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Reviewed by Viga Boland for Readers' Favorite
When I decided to read Breakthrough by Todd Mitchell, it was because I am one of those writers who has been stuck in what I call a “Go? No!’ state of creativity for the past five years. It feels crummy. So, when Mitchell’s subtitle indicated his book would help me overcome doubt, fear, and resistance so I could once again be my ultimate creative self, I couldn’t wait to read it. Did it work? Well, let’s say it WILL work if I can stop letting my ego, my need to achieve, and my constant comparison of myself to others interfere. But those concepts are only the beginning of what Mitchell explores to help us get out of our creative ruts.
Breakthrough is one of those books that I couldn’t help but stop every so often to jot down notes. Section after section, I identified things I’ve been doing and thoughts I’ve been having that have held me back for too long. Perhaps the most important concept was the one that should become my mantra: “Stop trying to create things and focus on being creative.”
Ah! That reminds me of what we hear about mindfulness, i.e. living, being in the moment. There are other concepts that, as a writer, I need to remember, like becoming a silent but conscious observer. The stories I might like to write are all around me, as well as deep within me, but “Rather than constantly trying to control my story (and blaming myself for not getting it right), I [must] remind myself that I’m discovering my story as it’s written.” That statement screamed at me, as did so many. But is Breakthrough only for writers? Not at all. Whatever your creative discipline, if doubt, fear, and more are holding your creativity in limbo, you need to read this book. Todd Mitchell writes with such sincerity. He bares his soul. What he suggests comes from his own experience of living on a treadmill that is always seeking new heights, failing, and feeling unhappy. Whatever setbacks we are having now with our creative aspirations, Mitchell has had them too.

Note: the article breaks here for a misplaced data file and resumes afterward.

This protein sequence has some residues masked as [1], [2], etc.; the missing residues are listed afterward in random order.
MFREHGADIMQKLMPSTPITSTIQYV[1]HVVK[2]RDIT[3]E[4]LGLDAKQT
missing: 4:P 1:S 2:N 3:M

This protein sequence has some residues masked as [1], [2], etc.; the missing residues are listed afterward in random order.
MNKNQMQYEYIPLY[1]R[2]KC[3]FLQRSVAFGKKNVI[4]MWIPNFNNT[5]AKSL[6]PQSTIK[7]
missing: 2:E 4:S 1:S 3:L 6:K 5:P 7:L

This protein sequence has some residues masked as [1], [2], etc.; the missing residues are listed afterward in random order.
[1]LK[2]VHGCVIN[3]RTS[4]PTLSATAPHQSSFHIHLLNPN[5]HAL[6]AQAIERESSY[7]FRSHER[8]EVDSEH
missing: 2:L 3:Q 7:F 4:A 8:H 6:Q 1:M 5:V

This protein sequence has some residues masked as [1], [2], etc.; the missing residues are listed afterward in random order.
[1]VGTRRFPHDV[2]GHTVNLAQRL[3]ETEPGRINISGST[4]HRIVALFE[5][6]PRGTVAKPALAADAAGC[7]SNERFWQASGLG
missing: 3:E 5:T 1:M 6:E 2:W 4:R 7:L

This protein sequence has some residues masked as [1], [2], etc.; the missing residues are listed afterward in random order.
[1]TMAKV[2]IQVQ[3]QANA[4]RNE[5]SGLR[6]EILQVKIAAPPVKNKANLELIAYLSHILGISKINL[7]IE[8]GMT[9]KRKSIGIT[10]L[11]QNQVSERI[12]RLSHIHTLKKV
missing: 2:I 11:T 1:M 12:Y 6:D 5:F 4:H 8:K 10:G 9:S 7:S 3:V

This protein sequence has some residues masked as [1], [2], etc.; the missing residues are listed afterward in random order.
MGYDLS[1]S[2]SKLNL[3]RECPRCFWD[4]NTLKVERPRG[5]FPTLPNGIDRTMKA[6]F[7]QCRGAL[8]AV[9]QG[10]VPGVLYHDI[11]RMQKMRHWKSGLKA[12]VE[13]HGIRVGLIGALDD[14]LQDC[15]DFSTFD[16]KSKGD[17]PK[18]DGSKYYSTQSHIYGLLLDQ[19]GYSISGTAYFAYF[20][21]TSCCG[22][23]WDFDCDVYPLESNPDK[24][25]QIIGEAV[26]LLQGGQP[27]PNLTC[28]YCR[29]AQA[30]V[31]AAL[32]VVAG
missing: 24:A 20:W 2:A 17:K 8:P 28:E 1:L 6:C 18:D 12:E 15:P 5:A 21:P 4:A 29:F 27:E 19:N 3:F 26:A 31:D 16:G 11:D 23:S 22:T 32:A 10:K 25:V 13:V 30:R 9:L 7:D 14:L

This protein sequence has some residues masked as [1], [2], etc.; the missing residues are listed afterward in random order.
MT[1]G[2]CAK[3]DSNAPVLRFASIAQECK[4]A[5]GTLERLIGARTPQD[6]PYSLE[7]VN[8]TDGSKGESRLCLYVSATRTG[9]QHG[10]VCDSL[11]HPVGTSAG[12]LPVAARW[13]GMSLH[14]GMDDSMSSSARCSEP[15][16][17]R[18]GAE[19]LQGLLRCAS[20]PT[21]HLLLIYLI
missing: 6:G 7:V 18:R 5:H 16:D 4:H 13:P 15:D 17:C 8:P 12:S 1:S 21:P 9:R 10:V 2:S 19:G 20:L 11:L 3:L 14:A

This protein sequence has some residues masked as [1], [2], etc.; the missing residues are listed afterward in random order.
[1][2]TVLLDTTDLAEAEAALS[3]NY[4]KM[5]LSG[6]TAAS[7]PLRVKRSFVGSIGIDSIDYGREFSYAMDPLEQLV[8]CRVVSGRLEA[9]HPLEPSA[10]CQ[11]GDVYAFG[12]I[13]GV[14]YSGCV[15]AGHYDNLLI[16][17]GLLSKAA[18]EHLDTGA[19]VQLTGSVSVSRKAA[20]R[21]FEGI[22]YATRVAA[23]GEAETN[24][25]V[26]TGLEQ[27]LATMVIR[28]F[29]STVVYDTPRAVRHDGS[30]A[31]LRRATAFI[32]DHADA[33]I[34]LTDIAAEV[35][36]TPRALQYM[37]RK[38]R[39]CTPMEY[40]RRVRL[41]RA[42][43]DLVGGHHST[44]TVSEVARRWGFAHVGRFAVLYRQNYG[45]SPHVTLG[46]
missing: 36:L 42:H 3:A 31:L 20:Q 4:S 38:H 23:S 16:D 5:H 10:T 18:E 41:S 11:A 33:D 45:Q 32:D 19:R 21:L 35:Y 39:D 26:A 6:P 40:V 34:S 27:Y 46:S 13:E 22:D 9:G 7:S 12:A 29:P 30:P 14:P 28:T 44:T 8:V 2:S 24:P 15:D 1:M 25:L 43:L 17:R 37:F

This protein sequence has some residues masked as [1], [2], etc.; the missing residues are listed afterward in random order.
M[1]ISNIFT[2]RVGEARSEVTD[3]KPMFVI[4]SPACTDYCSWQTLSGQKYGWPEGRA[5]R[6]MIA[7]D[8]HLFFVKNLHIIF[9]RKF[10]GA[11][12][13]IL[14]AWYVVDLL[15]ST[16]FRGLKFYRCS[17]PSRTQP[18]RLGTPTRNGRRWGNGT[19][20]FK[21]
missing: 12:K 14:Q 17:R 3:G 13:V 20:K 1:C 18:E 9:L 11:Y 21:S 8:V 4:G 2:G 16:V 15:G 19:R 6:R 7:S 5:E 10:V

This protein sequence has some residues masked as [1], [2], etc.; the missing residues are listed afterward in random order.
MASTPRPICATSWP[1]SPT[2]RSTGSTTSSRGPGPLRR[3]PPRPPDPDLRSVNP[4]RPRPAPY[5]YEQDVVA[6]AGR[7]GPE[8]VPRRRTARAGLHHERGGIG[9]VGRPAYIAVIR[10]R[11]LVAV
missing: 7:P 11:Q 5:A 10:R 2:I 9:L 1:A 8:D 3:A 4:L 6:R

I suppose, if you were pressed for time and wanted quick advice, you could just go to the end of Breakthrough and check out Mitchell’s 13-step program, his short exploration of the various types of meditation, and his brilliant collection of mantras. But you’d miss out on fully understanding why “maybe success isn’t the antidote to failure that people might think it is” and that “creative success is doing what you love and loving what you do.” Don’t shortchange yourself. Read Breakthrough all the way through. Jot down thoughts that jump out at you, and keep this wonderful book in a spot close to where you create. It’s inspiring and motivating.